ROME – Recently a media thunderstorm erupted in Rome when the brother of the “Vatican girl,” referring to the 1983 disappearance of a 15-year-old girl that’s become the  most notorious unsolved mystery in recent Vatican history, went on Italian television to play a recording of an ex-mobster alleging that Pope John Paul II was complicit in a Vatican pedophile ring that included his sister.

The brother, Pietro Orlandi, added: “They tell me that Wojtyla [the given name of John Paul II] used to go out at night with two Polish monsignors, and it certainly wasn’t to bless houses.”

That bombshell triggered a ferocious Vatican counter-offensive, including Pope Francis himself calling the suggestion about his predecessor “offensive and unfounded.” Orlandi has since tried to walk back his words, insisting that he wasn’t accusing John Paul II of anything but rather simply passing along an audio recording to Vatican investigators.

The credibility of the ex-mobster, whose name is Marcello Neroni, is an open question. Italian journalist Giovanni Floris, who’s covered the Orlandi case extensively, said he’d discount any such claims from a “delinquent” by a factor of 10 to 1; another Italian journalist, Alessandro Ambrosini, who actually made the recording in 2009, said that it’s important to remember such criminals often try to “make themselves bigger than they really are.”

Setting aside the Orlandi case and the claims about pedophilia, if the question is simply whether John Paul II ever went out from the Vatican in secret fashion in the company of fellow Polish clergy, the answer is a resounding “yes.”

To be clear, John Paul’s penchant for slipping the surly bonds of the Vatican was known even at the time. In 1983, a reporter named Andrea Purgatori for Corriere della Sera, the most respected newspaper in Italy, published a story with the following title: “Employees of the Holy See: Wojtyla leaves by himself, without telling anybody.”

The gist of the piece was that alarms had gone off in the Vatican one night because someone had gone to the pope’s quarters, only to discover that John Paul II was missing. According to the report, such unexplained absences weren’t terribly unusual, because the Polish pope was accustomed to going out by himself.

(Ironically, that reporter, Purgatori, has gone on to host an highly rated Italian news program called “Atlantide,” and was a major figure in the Netflix series on the Orlandi case titled “Vatican girl.”)

Truth to be told, we don’t need to rely on unsourced reporting to know that John Paul II was in the habit of occasionally slipping out without a fuss. That tendency was confirmed by no less an authority than Cardinal Stanislaw Dziwisz, the now-retired Archbishop of Krakow and the longtime priest secretary to John Paul II, in his 2008 memoir My Life with Karol.

In the book, Dziwisz reveals that in the early years of John Paul’s papacy, he took more than 100 excursions outside the Vatican, mostly to natural settings in the Abruzzo region north of Rome. As Dziwisz put it, “In the beginning, no one in the Vatican or in the press knew anything about them.”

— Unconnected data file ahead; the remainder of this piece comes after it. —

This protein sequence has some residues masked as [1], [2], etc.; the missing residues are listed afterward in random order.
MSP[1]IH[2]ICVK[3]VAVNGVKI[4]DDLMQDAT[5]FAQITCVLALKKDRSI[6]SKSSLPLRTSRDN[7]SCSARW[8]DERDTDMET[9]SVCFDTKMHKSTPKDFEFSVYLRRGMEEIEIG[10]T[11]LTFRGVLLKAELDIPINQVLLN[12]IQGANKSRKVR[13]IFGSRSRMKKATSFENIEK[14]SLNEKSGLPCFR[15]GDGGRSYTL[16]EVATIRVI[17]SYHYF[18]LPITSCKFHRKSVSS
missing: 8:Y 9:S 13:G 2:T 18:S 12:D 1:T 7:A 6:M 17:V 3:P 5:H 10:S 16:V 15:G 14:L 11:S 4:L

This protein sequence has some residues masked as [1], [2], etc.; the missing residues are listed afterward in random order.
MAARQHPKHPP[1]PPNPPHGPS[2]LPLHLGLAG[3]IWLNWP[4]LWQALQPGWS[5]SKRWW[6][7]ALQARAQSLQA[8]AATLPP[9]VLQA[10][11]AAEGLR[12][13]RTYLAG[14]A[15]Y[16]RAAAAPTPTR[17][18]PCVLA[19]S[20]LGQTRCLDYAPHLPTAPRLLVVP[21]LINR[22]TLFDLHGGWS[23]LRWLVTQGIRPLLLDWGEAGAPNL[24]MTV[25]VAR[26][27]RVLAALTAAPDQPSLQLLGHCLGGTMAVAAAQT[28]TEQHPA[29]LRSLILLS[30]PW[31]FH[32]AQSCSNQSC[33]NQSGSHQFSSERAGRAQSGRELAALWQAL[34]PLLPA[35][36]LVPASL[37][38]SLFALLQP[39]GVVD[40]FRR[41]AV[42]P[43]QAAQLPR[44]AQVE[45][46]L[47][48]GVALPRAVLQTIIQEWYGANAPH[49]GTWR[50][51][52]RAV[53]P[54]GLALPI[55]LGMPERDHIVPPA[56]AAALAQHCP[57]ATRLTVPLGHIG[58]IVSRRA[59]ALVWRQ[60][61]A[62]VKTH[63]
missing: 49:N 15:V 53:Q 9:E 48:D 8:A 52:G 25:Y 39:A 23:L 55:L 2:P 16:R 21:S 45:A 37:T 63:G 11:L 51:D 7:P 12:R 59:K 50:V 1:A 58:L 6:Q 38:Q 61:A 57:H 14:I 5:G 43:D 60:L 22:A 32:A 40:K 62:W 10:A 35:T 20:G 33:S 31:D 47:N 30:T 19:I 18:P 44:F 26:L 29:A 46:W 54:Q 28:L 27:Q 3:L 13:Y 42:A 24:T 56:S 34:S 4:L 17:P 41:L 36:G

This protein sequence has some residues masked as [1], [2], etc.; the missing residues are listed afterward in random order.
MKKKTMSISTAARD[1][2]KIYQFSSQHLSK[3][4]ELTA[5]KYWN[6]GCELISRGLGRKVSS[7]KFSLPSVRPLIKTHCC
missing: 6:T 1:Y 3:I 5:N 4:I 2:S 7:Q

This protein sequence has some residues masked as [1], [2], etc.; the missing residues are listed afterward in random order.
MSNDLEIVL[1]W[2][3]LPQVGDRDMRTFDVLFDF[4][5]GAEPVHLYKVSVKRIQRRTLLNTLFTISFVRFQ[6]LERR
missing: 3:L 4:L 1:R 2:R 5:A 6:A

Here’s how Dziwisz described out such outing to Ovindoli, about an hour and a half east of Rome by car in January 1981.

The first time was almost like making an escape. For a long time, we’d wanted to give the Holy Father the chance not only to ski but also to immerse himself again in the normal life of the people. Finally, we decided to give it a shot. I don’t remember who originally came up with the idea, but it was probably a collective initiative that emerged from conversation at table … The place we picked, Ovindoli, was suggested by Father Tadeusz Rakoczy (today bishop of Bielsko-Żywiec in Poland), who knew the territory because he used to go skiing in the area. But, just to be safe, he and Father Jozef Kowalczyk (later the apostolic nuncio in Poland) went to scope the place out to make sure there would be no surprises. … We left around 9:00 a.m. in Father Jozef’s car, so as not to attract the attention of the Swiss Guards stationed at the exit of the residence at Castel Gandolfo. Father Jozef was the driver and Father Tadeusz sat in the passenger’s seat, pretending to read the newspaper, which he held completely open so as to shield from view the Holy Father, who was sitting in the back next to me.

Dziwisz went on to recount how on subsequent expeditions, John Paul II would stand in line at ski lifts with everyone else, wearing a parka and goggles, with a couple of monsignors on either side of him to keep prying eyes at bay. Eventually, Dziwisz said, a ten-year-old boy spotted John Paul II and a began to yell “It’s the pope!”, after which they reluctantly accepted the need for a police escort.

What’s the moral of the story?

Yes, Pietro Orlandi, John Paul II sometimes did leave the Vatican in the company of a couple of Polish monsignors, and it wasn’t to bless houses. It also, however, wasn’t to connive in running a pedophile ring … it was to enjoy nature and hit the slopes, in a way that otherwise would be difficult for a pope to pull off.

As the Orlandi investigation proceeds, no doubt there will be other moments in which sensational suggestions are made by somebody. They’ll receive a wide media echo, because the Orlandi case is to Italy what the Kennedy assassination is to the United States, i.e., a mystery with a seemingly infinite capacity to generate conspiracy theories and speculation.

It probably would be wise, therefore, to keep this episode in mind as a caution against going off the deep end before all the facts are at hand.